Now, he's called us to glory and virtue, he says now in verse 5, there's an exhortation to us in regards to the way we live, he says, "And beside this, giving all diligence, add to your faith virtue; and to virtue knowledge;" Your translation might say "because of this", it's causative.  The sense of it is, 'In light of this, give, giving all diligence,' now it's active [grammatically] an injunction to you and I, "add to your faith" now this is not to be saved, but he's saying 'OK, you are saved, you have this divine nature.  Now in cooperation with the Father, be diligent to furnish,' is the word "add" there, 'or supply to your faith, your saving faith, your belief in Christ,' you know it isn't enough to say 'Oh I'm a Christian,' he's saying now there's something to be demonstrated if that divine nature is in there, you don't wait till you get to heaven [into the kingdom of heaven] to be like Jesus, there should be a change now in our lives that's observable.  So he says now to us, and look, he changed, slowly, but he changed.  "And beside this, giving all diligence, add to your faith virtue;"  'now supply to your faith, or furnish to your faith,' first he says, 'virtue.'  It could be translated "praise," the idea is "moral excellence."  If you say that you believe, and you're a partaker of the divine nature, you have the like precious faith, there should then be a "moral excellence" about your life.  If you're a partaker of a divine nature that no longer has the same lusts that unsaved people have for things in this world, one of the things you should take heed to and pay attention to is there should be moral excellence, there should be virtue that you should add to your faith.  And then to your virtue, to your moral excellence, there should be knowledge.  Now, not epicknosis now, a practical knowledge, an understanding, he wants us to understand.  [That would be a Biblical understanding, doctrines, Bible teachings, etc., knowledge of the Word of God] 


'Add To Your Knowledge Temperance, Self-Control, And Then Perseverance'


"and to knowledge temperance; and to temperance patience; and to patience godliness;" (verse 6)  And then he says, "and to knowledge" your understanding of what's going on [spiritually], "temperance;" "self-control" is the idea [not just the abstinence from alcohol as the word has been misapplied].  So here we are as a Christian, I'm saved, now there should be some change in my nature, I'm a partaker of the divine nature, so there should be a "moral excellence" about my life, and I need to understand that, there should be knowledge there [Biblical, doctrinal], knowledge then, attached to that.  And because of that understanding, he says, one of the things we should immediately exercise is "self-control."  It should be one of the fruits of the Spirit (cf. Galatians 5:22-23), it should be something that is being demonstrated in our lives.  "and to temperance" then "patience;" which is "perseverance."  "Self-control is in regards to pressure, "patience, perseverance" is under pressure.  So there are different kinds of pressure.  Ah, self-control to the pressure of temptation.  Of things demanding, and then this other kind of patience, it's "as you're in the pressure itself, you're bearing up under it, it has to do with the strength to be in there.  "and to patience[,] godliness;" and it's "piety," it's made of two words that mean "well-devout" and it speaks of devotion.  To our temperance, to our self-control, and to our perseverance there should be devotion, we should be devout.  I hear people talk about devotions in their home, and we should have them, those are good things [what our church denomination calls 'prayer & Bible study', usually done when we get up, but can be done anytime during the day].  But devotions without devotion will never produce anything.  In the life of a mother and a father there has to be observable devotion.  If children are able to observe devotion individually, in the life of the mother, father towards Christ as Lord, not just Saviour but as Lord, there's devotion, it's infectious.  There's too many homes where there's devotions, you know, we have this rule, we do this [our prayer & Bible study time], and I think we should read together, and there's devotions, but they see a lifestyle that contradicts the very thing they're saying, and it has no power.  So this word godliness is to be well devout, it speaks of devotion, there's to be devotion in our lives.  If Christ is our Lord he died for us, he's paid the price in his own blood, he's offered us these great and precious promises, we should add then to our faith, he says, and to our belief system moral excellence, and understanding that goes with that, and because we're understanding we should be self-controlled, we should endure the pressures of life [perseverance], we should be devout.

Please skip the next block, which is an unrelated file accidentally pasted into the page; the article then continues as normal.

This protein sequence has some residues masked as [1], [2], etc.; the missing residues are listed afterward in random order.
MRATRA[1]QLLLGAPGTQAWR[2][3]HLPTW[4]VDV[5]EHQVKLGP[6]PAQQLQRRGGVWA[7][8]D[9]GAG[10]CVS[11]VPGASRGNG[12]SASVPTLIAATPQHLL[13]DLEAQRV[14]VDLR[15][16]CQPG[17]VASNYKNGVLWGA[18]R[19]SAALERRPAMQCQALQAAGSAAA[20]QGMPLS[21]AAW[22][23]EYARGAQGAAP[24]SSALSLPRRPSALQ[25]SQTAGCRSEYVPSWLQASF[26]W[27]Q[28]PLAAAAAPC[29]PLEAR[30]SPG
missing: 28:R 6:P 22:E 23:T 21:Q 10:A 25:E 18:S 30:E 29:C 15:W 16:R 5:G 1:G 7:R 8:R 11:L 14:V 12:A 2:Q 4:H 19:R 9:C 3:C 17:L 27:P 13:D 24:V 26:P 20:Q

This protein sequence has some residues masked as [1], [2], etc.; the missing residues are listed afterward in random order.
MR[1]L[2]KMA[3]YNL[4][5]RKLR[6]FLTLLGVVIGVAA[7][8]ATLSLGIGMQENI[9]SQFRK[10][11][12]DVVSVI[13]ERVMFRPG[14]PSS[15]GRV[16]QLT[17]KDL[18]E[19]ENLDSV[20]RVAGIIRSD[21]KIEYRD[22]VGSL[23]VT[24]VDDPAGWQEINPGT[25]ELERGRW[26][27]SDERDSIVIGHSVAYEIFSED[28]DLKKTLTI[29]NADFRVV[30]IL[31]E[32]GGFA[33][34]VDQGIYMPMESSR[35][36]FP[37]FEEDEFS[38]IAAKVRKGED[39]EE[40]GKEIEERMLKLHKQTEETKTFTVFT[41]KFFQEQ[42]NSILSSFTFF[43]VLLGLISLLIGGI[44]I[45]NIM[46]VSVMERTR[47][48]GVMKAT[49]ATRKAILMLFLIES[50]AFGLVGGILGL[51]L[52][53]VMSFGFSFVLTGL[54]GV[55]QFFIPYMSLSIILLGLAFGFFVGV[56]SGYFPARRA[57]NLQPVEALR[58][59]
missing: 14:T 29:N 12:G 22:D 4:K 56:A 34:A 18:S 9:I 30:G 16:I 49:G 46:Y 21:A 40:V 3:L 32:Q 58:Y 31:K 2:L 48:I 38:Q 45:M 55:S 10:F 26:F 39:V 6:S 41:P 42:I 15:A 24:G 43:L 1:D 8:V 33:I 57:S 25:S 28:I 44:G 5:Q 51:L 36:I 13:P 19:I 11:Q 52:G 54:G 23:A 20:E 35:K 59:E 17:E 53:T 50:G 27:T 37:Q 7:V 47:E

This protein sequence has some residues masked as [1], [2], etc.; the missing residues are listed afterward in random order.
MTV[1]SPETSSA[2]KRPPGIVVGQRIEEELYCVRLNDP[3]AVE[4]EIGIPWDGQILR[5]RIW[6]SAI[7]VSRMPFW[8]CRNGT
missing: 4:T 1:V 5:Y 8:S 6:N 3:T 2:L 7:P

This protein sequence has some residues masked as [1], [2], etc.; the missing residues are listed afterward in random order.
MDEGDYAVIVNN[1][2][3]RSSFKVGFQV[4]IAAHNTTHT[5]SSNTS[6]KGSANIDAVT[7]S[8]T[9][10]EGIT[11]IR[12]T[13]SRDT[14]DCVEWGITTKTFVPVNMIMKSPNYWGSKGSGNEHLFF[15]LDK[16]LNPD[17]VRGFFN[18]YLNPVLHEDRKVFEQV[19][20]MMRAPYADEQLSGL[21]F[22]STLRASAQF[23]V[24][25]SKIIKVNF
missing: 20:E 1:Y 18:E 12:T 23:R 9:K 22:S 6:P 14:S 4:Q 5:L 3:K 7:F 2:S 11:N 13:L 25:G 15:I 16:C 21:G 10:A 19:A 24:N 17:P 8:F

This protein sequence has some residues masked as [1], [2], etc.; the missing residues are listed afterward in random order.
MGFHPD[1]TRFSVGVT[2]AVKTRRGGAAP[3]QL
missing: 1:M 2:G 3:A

'To Godliness, Our Devotion, Add Brotherly Kindness, And Then Agape-love'